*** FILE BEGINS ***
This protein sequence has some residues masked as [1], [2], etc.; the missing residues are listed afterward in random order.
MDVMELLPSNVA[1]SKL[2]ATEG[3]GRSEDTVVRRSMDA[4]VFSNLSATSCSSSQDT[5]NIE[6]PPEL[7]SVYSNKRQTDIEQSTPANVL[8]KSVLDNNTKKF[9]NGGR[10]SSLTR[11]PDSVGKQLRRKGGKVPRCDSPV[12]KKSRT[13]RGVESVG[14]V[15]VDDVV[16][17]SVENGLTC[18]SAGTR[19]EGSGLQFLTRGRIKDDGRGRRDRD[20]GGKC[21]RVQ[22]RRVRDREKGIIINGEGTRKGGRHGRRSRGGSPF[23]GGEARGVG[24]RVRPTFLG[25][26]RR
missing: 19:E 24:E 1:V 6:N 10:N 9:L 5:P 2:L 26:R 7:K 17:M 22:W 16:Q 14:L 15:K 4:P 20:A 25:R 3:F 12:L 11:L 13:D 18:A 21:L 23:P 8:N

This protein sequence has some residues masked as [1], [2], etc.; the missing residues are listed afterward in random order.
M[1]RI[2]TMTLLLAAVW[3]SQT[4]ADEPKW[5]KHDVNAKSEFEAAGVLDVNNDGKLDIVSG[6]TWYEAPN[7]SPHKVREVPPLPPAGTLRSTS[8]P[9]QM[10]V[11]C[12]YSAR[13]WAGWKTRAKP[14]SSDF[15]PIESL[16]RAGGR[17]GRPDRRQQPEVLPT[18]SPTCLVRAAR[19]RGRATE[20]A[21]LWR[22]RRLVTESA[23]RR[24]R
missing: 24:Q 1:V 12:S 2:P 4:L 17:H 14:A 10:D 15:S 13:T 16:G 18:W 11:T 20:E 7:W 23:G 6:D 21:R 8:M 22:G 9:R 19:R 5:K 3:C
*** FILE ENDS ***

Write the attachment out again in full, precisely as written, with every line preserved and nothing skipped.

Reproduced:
This protein sequence has some residues masked as [1], [2], etc.; the missing residues are listed afterward in random order.
MDVMELLPSNVA[1]SKL[2]ATEG[3]GRSEDTVVRRSMDA[4]VFSNLSATSCSSSQDT[5]NIE[6]PPEL[7]SVYSNKRQTDIEQSTPANVL[8]KSVLDNNTKKF[9]NGGR[10]SSLTR[11]PDSVGKQLRRKGGKVPRCDSPV[12]KKSRT[13]RGVESVG[14]V[15]VDDVV[16][17]SVENGLTC[18]SAGTR[19]EGSGLQFLTRGRIKDDGRGRRDRD[20]GGKC[21]RVQ[22]RRVRDREKGIIINGEGTRKGGRHGRRSRGGSPF[23]GGEARGVG[24]RVRPTFLG[25][26]RR
missing: 19:E 24:E 1:V 6:N 10:N 9:L 5:P 2:L 26:R 7:K 17:M 22:W 16:Q 14:L 15:K 4:P 20:A 25:R 3:F 12:L 11:L 13:D 18:A 21:L 23:P 8:N

This protein sequence has some residues masked as [1], [2], etc.; the missing residues are listed afterward in random order.
M[1]RI[2]TMTLLLAAVW[3]SQT[4]ADEPKW[5]KHDVNAKSEFEAAGVLDVNNDGKLDIVSG[6]TWYEAPN[7]SPHKVREVPPLPPAGTLRSTS[8]P[9]QM[10]V[11]C[12]YSAR[13]WAGWKTRAKP[14]SSDF[15]PIESL[16]RAGGR[17]GRPDRRQQPEVLPT[18]SPTCLVRAAR[19]RGRATE[20]A[21]LWR[22]RRLVTESA[23]RR[24]R
missing: 24:Q 1:V 12:S 2:P 4:L 17:H 14:A 10:D 15:S 13:T 16:G 18:W 11:T 20:E 7:W 23:G 6:D 21:R 8:M 22:G 9:R 19:R 5:K 3:C